Fifth assumption: Concordancing allows us to study a concept—we can derive the constituent parts of Du Bois's idea of a "science of human action" ("science", "human", "action")—and locate them separately and in other arrangements in the corpus. The components of an idea can involve ideas in their own right, which could also be explored.
Sixth assumption: The preceding assumption would employ proximity searching for words near each other. The assumption of such proximity searching is that the author, when discussing the relationship of idea A and idea B, will mention, discuss, explain, connect them within a certain distance from each other in the overall flow of the document. This is Firth's distributional hypothesis, which holds that words in a meaningful relationship with one another will be close together (Firth 1962; also Manca 2012). The distance between words will vary, hence the regexes will need to accommodate this by experimenting with variable word or alphanumeric character distances via the regexes (as well as with other regex adjustments).
Seventh assumption: It is important to note that the scholar, although basing the interpretations on the words and concepts of an author, is not the author. Thus, an author may not have intended such connections and interconnections that the scholar is exploring.
Eighth assumption: Interpretive research, even when conducted via concordancing using textual evidence, does not assume the neutrality of the researchers. Visit the sixth caveat below.
The first five caveats are based on, and are my extension of, Adolph Reed's admonitions about interpreting Du Bois (Reed 1997). The caveats are applicable to domains other than political theory and authors other than Du Bois.
Caveat 1: We must not assume that there is a necessary coherence to the person's or school's thought. There may be contradictions and inconsistencies between and within particular works.
Caveat 2: Common themes in an author's works may be directly expressed by the author her-/himself or else inferred by later scholars, but only insofar as there are textual bases for the inferences.
Caveat 3: We must not assume that there is some singular and/or "pre-destined" path to the development of the author's or school's thought.
Caveat 4: We must not assume that the author had the same purpose or goals as later readers and scholars. (cf. Borges 1965).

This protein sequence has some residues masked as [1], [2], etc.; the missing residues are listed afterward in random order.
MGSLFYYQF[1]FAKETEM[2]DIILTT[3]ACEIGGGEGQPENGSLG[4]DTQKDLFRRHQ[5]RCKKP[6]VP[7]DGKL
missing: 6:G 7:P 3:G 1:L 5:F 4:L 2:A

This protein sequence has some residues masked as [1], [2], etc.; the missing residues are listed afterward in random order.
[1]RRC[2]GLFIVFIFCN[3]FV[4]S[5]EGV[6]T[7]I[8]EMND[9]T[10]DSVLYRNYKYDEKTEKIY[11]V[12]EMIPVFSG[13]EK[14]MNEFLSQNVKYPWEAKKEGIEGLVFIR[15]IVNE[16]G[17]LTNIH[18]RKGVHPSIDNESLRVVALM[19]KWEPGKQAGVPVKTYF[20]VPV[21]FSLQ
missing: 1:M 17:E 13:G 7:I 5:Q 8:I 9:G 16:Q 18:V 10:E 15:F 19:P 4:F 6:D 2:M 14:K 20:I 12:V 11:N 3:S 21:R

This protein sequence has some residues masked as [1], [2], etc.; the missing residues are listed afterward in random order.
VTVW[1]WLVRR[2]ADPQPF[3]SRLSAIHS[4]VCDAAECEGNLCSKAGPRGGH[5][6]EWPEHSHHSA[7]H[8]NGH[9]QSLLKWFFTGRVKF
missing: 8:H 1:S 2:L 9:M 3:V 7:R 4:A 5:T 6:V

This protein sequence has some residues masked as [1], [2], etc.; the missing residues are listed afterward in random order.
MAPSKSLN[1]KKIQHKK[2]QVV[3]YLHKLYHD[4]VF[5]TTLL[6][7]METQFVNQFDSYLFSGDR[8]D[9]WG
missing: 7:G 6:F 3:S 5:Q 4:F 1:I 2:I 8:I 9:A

Caveat 5: We must not assume that the writer's ideas allow for only one interpretation or only one set of meanings and implications.
Caveat 6: Neutrality and Humanities Concordancing 6.a. Humanities research typically seeks to understand humans as subjects in their own right in order to interpret the meaning and values manifested by humans in their actions and artifacts (Hirsch 1967). In the quest for understanding, interpretive research asks questions of the texts. Addressing the questions will help us to make sense of how the authors understand their world, which also might include debates between several views about the world. Allow me to illustrate this with an example other than Du Bois, but one which I have discussing in my undergraduate political theory classes. In the case of Sophocles's "Antigone", what do the actions of Antigone, who buries her brother despite the ruler's edict against it, tell us about which has higher authority: the political laws of humans, or the moral laws of the gods that govern life and death? Here we can interpret Antigone's decision as demonstrating Sophocles's claim that a religiously based cosmic order overrides a political order on Earth.
6.b. In addition, by so engaging in interpretive acts, we as researchers create some semblance of meaning for ourselves—meanings by which we understand and live in the world of today, a world which is not necessarily that of the authors we are reading (Gadamer 2004; Taylor 1971). What is it that, as interpretive researchers studying Sophocles, we also learn for ourselves about our own world? Antigone was a fictional character in a drama written millennia ago, but her struggles of moral conscience against political order resonate today.